Idaho woman recalls her night of terror

April 12, 2013 10:52 am

Natalie Marti’s husband, 5-month-old baby were killed by drunk driver 10 years ago

by KELLY BLACK / Observer Correspondent 

Natalie Marti was 23 years old the night a drunk driver killed her husband and 5-month-old baby. Ten years later she continues to tell her story to students in hopes she can save a life.

That was the message Thursday as Marti spoke to Wallowa middle and high school students about the crash, her loss and her own journey out of a coma to becoming a motivational speaker.

Marti had been married two years when she and her husband, Shawn, were driving home one night on Interstate 84 near Meridian, Idaho. A drunk driver drove onto an off-ramp of the freeway, driving the wrong way, and hit the Martis’ car head on traveling at a speed of 98 mph.

The impact ripped the roof off the car. Shawn Marti’s seatbelt was torn off and he was thrown more than 100 feet from the car. The Martis’ baby, Sage, died of an internal head wound in her car seat. Natalie Marti was in a coma for three weeks; the first week the doctors didn’t think she would live.

Marti suffered a traumatic brain injury, her neck was broken in three places, she had a broken left arm, right arm, a broken right hand and a broken nose, as well as bruised internal injuries.

“But my biggest injury is my broken heart,” Marti said.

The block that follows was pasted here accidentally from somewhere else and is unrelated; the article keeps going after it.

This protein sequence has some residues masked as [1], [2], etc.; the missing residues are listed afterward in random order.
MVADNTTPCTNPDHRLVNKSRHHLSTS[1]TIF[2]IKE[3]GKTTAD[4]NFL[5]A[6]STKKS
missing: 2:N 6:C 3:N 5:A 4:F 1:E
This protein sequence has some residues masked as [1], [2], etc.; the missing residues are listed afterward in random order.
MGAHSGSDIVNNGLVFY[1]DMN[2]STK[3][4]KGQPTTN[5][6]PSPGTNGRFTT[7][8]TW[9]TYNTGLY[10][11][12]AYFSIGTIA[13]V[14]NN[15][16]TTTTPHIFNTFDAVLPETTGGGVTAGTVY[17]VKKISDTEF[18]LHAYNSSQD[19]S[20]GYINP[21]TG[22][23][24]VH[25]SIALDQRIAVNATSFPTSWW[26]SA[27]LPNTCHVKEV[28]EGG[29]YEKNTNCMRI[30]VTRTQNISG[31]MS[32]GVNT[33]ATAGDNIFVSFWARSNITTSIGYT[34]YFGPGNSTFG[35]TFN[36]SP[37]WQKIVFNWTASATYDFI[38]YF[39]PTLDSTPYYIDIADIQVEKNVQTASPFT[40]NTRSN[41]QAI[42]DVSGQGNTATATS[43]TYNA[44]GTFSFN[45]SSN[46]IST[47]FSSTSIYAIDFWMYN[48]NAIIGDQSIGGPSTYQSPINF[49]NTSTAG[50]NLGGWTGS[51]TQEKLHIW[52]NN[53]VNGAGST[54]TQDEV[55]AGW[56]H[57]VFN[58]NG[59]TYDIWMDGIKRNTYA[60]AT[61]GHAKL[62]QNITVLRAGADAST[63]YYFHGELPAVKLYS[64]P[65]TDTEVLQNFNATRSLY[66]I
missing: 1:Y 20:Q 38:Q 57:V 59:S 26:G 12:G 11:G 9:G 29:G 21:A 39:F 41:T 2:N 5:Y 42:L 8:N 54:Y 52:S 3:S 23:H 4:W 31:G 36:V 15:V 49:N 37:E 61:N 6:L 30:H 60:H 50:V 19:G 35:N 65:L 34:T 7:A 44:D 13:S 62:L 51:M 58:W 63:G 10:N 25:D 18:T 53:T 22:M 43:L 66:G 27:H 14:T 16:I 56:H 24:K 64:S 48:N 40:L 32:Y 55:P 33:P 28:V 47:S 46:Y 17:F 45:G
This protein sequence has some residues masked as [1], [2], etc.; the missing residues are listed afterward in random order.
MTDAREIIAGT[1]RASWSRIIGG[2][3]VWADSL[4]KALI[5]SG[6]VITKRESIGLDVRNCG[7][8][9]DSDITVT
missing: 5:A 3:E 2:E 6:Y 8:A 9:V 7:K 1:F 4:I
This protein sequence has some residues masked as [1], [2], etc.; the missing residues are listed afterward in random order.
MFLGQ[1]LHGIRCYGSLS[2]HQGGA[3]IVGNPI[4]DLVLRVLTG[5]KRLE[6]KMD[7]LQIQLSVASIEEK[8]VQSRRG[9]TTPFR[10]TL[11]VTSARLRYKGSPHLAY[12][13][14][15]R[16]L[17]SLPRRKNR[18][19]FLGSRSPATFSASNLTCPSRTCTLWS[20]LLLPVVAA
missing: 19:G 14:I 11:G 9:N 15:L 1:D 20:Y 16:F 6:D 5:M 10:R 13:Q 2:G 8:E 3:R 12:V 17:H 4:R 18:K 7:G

The drunk driver who killed her family was sentenced to 13 years in prison. He lost his left hand in the wreck and his passenger walked away. They both had blood alcohol levels over .20.

“This was no accident,” Marti said. “The driver has to remember the decision he made to drink and drive.”

For the last nine years, Marti has taken her message on the road. This past week she talked to students in Baker, North Powder, Union, Cove, Imbler, Elgin, Wallowa and Joseph schools. Her message was met with rapt attention.

“When I got out of the hospital, I felt like my life was over,” Marti said. “For two years I was depressed, but God has a purpose for me and I am alive today to speak to you. Don’t let my family’s lives be lost in vain.”

To give some perspective of driving drunk, she had two students come down and toss a ball back and forth. Then she let one of them wear goggles that impaired their vision. The ball tossing got a lot more difficult.

Marti told the students at each of the schools that one in three people are affected by a drunk driver. Car wrecks are the No. 1 killer of teens and one third of them are caused by drunk driving. She said every 52 minutes someone dies in a drunk driving wreck, and every 90 seconds there is a DUI crash in the U.S.

Marti read a journal entry from her sister’s journal during her time in intensive care.

“Seeing Natalie motionless hit me hard,” Marti read. “I can’t believe this happened to my family. I can’t cry. It’s not real.”

The Oregon Department of Transportation paid for Marti’s visits to schools in Baker, Union and Wallowa counties, and the Wallowa County Prevention Coalition helped coordinate her school visits.